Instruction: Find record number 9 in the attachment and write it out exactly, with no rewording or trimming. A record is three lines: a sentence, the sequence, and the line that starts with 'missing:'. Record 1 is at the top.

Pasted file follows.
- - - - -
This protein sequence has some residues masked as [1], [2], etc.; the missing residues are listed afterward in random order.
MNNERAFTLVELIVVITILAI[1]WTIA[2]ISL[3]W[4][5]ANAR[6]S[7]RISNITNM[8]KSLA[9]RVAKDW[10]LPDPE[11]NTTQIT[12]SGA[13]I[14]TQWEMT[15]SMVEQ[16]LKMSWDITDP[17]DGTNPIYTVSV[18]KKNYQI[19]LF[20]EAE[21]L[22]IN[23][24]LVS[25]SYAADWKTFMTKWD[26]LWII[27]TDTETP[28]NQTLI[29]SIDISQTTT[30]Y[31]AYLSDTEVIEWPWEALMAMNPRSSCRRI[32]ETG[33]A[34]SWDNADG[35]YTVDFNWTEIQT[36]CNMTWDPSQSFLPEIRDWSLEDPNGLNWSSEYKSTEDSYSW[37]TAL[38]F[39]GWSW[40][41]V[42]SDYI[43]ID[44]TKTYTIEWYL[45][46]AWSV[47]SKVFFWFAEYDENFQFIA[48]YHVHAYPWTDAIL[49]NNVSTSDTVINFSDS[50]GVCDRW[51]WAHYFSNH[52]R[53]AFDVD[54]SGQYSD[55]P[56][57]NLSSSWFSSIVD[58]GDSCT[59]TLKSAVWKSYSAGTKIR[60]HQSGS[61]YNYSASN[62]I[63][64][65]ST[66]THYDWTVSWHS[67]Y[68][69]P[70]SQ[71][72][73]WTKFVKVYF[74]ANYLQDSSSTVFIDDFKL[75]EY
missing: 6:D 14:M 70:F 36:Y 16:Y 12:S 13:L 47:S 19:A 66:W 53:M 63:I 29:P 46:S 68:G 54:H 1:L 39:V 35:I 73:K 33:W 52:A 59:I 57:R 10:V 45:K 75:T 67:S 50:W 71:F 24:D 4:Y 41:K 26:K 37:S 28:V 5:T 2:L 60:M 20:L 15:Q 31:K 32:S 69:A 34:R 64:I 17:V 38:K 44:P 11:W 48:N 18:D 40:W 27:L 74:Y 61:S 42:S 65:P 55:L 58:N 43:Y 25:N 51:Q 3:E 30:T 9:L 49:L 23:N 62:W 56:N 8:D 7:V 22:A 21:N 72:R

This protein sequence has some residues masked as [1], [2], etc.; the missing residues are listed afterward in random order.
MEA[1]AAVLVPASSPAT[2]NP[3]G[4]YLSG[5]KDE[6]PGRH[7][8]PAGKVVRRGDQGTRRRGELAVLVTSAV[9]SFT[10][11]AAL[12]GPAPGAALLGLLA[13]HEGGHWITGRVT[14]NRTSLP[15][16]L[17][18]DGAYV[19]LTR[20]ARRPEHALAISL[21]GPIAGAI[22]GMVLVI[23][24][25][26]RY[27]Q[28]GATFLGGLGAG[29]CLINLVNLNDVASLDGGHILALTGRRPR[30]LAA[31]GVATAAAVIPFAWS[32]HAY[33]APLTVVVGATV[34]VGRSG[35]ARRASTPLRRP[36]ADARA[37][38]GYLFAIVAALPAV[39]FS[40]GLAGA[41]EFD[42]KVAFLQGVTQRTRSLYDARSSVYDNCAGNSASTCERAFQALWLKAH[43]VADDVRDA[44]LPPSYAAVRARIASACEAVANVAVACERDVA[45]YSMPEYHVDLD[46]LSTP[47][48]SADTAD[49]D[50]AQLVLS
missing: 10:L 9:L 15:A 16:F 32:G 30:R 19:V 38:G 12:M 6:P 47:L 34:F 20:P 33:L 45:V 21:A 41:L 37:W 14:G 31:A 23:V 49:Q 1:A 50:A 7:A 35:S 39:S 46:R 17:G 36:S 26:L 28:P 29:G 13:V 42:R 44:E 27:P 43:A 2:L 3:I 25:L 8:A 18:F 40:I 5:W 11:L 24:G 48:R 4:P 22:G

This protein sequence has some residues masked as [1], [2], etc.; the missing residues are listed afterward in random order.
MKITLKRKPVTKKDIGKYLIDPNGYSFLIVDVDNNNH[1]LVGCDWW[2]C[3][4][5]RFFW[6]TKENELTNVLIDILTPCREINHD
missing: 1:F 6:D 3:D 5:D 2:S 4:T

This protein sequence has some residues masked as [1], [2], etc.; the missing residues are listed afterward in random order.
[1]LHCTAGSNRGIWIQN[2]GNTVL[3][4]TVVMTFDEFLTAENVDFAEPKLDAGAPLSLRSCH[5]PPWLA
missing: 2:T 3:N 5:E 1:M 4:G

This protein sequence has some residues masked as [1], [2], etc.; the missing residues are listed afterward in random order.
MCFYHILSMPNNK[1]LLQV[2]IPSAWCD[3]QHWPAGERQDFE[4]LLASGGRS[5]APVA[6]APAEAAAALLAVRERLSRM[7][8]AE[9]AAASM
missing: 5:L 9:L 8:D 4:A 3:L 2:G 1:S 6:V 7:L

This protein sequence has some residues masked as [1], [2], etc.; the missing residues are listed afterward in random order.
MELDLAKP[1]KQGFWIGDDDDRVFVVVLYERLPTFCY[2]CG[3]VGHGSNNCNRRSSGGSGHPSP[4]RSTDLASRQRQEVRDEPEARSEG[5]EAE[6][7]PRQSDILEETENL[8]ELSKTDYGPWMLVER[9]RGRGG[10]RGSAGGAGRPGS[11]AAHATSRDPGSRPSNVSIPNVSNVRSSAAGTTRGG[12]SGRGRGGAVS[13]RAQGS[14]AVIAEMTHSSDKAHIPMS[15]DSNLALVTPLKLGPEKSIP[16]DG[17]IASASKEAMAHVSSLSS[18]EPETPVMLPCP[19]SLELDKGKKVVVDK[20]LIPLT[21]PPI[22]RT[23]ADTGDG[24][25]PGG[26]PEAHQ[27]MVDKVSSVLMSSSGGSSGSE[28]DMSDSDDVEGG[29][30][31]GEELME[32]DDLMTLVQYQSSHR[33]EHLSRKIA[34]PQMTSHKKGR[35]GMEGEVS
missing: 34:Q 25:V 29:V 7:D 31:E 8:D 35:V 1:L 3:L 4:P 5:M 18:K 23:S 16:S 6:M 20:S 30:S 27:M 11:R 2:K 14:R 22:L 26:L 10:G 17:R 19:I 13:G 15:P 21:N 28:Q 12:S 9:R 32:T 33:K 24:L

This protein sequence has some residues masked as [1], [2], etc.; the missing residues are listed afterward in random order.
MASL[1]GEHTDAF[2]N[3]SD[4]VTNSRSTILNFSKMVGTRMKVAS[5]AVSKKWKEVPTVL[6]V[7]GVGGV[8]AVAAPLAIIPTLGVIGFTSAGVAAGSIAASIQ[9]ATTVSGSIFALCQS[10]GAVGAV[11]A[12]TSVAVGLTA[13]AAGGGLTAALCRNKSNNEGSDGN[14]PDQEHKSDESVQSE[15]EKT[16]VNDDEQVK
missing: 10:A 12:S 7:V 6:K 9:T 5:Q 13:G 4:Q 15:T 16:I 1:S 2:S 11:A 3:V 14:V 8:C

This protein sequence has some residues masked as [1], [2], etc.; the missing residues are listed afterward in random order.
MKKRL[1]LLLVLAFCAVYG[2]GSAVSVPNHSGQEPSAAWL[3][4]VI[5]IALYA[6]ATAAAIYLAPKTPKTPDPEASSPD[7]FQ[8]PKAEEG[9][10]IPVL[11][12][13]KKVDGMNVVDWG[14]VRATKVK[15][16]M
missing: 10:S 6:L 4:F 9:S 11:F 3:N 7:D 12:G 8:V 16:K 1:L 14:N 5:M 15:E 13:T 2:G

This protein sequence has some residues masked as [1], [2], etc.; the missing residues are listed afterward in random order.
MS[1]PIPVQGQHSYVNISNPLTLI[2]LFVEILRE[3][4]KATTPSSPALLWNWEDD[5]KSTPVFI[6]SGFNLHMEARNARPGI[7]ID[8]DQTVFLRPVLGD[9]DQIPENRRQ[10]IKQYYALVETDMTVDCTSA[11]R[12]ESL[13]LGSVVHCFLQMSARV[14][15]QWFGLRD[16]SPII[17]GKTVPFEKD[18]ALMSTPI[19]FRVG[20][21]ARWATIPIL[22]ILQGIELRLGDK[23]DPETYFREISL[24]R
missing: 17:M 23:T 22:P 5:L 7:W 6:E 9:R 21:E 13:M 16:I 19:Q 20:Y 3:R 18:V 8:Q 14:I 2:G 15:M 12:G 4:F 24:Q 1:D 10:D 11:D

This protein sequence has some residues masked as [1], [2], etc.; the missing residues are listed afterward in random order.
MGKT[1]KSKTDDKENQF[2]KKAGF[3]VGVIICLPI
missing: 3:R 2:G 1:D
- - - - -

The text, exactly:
This protein sequence has some residues masked as [1], [2], etc.; the missing residues are listed afterward in random order.
MS[1]PIPVQGQHSYVNISNPLTLI[2]LFVEILRE[3][4]KATTPSSPALLWNWEDD[5]KSTPVFI[6]SGFNLHMEARNARPGI[7]ID[8]DQTVFLRPVLGD[9]DQIPENRRQ[10]IKQYYALVETDMTVDCTSA[11]R[12]ESL[13]LGSVVHCFLQMSARV[14][15]QWFGLRD[16]SPII[17]GKTVPFEKD[18]ALMSTPI[19]FRVG[20][21]ARWATIPIL[22]ILQGIELRLGDK[23]DPETYFREISL[24]R
missing: 17:M 23:T 22:P 5:L 7:W 6:E 9:R 21:E 13:M 16:I 19:Q 20:Y 3:R 18:V 8:Q 14:I 2:G 15:M 12:G 4:F 24:Q 1:D 10:D 11:D